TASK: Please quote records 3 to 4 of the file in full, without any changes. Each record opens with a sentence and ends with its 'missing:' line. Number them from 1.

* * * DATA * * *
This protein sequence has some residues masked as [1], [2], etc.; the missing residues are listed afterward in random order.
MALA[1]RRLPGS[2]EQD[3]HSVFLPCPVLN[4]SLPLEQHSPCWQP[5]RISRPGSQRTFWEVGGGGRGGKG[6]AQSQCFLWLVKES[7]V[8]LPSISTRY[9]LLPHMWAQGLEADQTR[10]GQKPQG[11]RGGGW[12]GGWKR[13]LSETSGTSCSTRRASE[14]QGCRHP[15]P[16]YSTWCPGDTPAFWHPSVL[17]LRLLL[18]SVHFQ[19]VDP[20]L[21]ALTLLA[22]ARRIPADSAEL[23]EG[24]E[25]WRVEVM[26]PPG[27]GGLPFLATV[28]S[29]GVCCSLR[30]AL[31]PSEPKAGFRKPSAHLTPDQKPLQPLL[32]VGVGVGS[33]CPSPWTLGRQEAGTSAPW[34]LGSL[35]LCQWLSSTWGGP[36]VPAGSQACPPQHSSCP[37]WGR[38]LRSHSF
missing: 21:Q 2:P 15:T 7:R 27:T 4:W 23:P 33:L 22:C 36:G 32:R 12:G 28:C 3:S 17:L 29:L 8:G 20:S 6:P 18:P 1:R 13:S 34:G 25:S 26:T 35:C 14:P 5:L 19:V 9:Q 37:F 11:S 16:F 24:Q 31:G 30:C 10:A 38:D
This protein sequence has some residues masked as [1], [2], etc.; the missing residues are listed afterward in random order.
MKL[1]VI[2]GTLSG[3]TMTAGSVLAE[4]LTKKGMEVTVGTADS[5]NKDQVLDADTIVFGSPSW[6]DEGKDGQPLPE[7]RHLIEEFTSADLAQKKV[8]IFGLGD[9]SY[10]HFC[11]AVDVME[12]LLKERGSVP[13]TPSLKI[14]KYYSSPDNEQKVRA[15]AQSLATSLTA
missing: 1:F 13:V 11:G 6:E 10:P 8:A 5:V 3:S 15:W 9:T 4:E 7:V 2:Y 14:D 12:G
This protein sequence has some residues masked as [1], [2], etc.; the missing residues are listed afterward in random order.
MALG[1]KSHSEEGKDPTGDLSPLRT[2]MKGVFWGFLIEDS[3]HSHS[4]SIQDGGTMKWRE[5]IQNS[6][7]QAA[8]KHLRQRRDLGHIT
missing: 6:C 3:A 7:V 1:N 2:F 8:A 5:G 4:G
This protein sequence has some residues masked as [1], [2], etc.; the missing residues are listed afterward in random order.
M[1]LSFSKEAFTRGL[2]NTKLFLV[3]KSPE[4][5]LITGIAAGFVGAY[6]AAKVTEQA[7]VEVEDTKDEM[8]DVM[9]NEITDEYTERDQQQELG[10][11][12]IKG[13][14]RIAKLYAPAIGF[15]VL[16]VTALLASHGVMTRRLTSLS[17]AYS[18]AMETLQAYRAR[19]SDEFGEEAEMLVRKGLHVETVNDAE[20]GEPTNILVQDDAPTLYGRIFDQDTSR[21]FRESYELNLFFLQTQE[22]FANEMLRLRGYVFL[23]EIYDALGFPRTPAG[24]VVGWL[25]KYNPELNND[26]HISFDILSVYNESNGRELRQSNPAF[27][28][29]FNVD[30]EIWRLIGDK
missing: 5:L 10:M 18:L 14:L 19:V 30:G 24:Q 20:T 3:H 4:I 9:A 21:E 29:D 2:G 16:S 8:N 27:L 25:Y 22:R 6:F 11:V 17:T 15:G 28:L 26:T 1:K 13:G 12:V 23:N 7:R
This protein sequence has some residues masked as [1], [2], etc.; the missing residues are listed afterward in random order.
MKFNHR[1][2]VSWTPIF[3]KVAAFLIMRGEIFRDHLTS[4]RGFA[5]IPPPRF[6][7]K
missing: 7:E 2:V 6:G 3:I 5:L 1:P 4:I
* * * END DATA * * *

This protein sequence has some residues masked as [1], [2], etc.; the missing residues are listed afterward in random order.
MALG[1]KSHSEEGKDPTGDLSPLRT[2]MKGVFWGFLIEDS[3]HSHS[4]SIQDGGTMKWRE[5]IQNS[6][7]QAA[8]KHLRQRRDLGHIT
missing: 6:C 3:A 7:V 1:N 2:F 8:A 5:G 4:G
This protein sequence has some residues masked as [1], [2], etc.; the missing residues are listed afterward in random order.
M[1]LSFSKEAFTRGL[2]NTKLFLV[3]KSPE[4][5]LITGIAAGFVGAY[6]AAKVTEQA[7]VEVEDTKDEM[8]DVM[9]NEITDEYTERDQQQELG[10][11][12]IKG[13][14]RIAKLYAPAIGF[15]VL[16]VTALLASHGVMTRRLTSLS[17]AYS[18]AMETLQAYRAR[19]SDEFGEEAEMLVRKGLHVETVNDAE[20]GEPTNILVQDDAPTLYGRIFDQDTSR[21]FRESYELNLFFLQTQE[22]FANEMLRLRGYVFL[23]EIYDALGFPRTPAG[24]VVGWL[25]KYNPELNND[26]HISFDILSVYNESNGRELRQSNPAF[27][28][29]FNVD[30]EIWRLIGDK
missing: 5:L 10:M 18:L 14:L 19:V 30:G 24:Q 20:T 3:H 4:I 9:A 21:E 29:D 2:G 16:S 8:N 27:L 25:Y 22:R 6:F 11:V 17:T 15:G 28:L 26:T 1:K 13:G 12:V 23:N 7:R